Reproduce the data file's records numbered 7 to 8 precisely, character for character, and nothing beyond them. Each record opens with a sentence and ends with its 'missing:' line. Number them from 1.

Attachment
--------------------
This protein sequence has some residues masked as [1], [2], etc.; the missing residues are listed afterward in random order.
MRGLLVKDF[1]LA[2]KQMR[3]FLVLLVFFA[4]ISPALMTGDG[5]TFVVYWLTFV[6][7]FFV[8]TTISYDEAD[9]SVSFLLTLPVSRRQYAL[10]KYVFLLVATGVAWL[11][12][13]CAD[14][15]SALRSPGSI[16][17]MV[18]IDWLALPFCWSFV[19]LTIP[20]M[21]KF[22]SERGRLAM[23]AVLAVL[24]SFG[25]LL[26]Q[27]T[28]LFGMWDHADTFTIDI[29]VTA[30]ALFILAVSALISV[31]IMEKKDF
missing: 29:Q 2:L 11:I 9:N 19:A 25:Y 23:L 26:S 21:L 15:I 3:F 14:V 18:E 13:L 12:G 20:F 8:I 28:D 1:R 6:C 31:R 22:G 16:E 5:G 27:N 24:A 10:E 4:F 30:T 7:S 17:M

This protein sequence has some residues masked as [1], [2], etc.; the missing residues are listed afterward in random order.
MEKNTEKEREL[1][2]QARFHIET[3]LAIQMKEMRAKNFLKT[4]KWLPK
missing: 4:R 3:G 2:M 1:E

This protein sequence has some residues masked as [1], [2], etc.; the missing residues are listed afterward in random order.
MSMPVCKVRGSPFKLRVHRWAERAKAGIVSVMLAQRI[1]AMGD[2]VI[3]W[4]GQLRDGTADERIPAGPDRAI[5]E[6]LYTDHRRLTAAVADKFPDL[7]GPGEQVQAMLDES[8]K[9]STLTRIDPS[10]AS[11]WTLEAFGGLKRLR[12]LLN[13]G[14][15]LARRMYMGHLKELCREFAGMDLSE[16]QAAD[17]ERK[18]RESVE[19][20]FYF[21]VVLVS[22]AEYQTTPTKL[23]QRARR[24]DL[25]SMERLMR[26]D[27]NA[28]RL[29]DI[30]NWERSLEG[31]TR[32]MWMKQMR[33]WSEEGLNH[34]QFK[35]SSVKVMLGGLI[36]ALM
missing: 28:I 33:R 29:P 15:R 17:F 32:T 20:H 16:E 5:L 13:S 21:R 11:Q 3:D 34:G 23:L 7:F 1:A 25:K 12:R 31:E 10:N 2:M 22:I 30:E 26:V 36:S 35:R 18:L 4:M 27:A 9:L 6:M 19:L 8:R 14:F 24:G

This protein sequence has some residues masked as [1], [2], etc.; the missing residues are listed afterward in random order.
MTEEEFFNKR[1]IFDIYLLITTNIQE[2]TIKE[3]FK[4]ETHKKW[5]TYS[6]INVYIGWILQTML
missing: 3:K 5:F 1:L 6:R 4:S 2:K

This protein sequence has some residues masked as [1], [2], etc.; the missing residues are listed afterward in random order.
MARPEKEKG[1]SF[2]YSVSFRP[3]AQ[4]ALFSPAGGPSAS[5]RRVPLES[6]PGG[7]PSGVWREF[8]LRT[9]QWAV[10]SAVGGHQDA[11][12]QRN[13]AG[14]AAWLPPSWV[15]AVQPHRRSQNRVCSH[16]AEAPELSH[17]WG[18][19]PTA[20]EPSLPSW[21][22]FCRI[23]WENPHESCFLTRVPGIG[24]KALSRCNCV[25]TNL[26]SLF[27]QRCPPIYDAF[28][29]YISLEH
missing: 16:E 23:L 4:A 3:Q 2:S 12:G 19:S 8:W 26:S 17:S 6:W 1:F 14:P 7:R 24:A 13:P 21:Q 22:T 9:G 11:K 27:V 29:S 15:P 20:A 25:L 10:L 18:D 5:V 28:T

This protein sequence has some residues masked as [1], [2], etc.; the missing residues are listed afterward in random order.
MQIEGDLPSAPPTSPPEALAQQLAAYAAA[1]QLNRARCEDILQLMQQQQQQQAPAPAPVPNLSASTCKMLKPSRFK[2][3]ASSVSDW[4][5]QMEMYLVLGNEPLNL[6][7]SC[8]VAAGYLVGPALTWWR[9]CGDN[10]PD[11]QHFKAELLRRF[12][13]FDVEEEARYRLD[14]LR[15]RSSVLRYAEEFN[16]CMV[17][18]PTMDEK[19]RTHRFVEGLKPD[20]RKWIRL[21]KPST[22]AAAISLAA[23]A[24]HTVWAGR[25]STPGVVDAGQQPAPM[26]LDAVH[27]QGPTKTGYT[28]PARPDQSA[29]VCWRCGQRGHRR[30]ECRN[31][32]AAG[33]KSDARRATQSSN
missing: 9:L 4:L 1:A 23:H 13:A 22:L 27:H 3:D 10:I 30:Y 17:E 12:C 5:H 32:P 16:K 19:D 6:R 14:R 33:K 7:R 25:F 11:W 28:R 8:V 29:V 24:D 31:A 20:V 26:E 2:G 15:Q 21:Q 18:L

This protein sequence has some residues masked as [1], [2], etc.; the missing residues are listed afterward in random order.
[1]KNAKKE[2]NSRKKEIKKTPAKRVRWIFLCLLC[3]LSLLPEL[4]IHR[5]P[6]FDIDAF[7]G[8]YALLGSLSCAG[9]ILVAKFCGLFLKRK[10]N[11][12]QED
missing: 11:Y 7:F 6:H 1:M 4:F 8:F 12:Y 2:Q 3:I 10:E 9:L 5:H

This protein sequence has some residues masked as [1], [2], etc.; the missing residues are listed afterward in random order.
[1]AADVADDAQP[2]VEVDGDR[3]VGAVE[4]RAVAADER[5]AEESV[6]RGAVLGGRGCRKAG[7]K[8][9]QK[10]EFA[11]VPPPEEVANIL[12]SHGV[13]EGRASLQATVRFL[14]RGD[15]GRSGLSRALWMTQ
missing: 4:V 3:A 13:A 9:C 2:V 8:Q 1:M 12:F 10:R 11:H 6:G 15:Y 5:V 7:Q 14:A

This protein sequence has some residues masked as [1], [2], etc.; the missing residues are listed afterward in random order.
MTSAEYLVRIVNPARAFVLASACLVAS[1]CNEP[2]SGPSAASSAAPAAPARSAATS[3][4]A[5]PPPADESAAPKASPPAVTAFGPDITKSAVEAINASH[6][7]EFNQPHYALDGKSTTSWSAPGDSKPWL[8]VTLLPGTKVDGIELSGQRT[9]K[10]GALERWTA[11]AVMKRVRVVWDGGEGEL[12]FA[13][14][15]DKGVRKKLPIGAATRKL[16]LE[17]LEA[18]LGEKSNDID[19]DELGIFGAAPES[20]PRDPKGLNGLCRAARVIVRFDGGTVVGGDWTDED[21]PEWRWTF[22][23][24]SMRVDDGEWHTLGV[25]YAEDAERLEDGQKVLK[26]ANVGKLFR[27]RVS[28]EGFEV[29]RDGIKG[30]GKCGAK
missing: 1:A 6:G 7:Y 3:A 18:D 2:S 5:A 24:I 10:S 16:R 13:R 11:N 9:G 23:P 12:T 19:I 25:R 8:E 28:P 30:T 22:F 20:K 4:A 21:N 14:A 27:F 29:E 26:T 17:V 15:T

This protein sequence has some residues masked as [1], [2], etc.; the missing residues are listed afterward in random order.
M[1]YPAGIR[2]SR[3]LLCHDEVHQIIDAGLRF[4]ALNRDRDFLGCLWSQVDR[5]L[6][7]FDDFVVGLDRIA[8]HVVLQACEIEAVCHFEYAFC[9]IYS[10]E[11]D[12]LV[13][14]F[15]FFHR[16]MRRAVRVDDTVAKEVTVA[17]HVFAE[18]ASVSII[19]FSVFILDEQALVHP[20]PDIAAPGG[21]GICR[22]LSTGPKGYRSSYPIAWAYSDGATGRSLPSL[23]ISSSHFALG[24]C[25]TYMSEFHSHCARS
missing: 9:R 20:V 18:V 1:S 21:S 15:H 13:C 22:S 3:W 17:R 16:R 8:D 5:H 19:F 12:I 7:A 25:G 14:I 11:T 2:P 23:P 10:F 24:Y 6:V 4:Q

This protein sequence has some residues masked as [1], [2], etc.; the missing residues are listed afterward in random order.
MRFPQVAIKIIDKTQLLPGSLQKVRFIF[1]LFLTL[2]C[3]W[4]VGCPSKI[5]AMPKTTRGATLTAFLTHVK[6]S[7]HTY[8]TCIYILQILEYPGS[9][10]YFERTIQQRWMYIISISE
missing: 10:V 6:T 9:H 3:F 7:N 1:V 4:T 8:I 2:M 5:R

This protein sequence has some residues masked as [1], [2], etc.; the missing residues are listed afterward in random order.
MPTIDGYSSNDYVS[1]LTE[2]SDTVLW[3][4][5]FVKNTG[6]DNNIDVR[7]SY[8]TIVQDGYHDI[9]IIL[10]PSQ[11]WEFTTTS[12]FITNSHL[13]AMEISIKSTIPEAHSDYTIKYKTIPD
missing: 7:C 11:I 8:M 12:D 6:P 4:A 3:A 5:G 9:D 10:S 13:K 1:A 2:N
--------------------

This protein sequence has some residues masked as [1], [2], etc.; the missing residues are listed afterward in random order.
[1]KNAKKE[2]NSRKKEIKKTPAKRVRWIFLCLLC[3]LSLLPEL[4]IHR[5]P[6]FDIDAF[7]G[8]YALLGSLSCAG[9]ILVAKFCGLFLKRK[10]N[11][12]QED
missing: 11:Y 7:F 6:H 1:M 4:F 8:F 12:Y 2:Q 3:I 10:E 9:L 5:H

This protein sequence has some residues masked as [1], [2], etc.; the missing residues are listed afterward in random order.
[1]AADVADDAQP[2]VEVDGDR[3]VGAVE[4]RAVAADER[5]AEESV[6]RGAVLGGRGCRKAG[7]K[8][9]QK[10]EFA[11]VPPPEEVANIL[12]SHGV[13]EGRASLQATVRFL[14]RGD[15]GRSGLSRALWMTQ
missing: 4:V 3:A 13:A 9:C 2:V 8:Q 1:M 12:F 10:R 11:H 6:G 15:Y 5:V 7:Q 14:A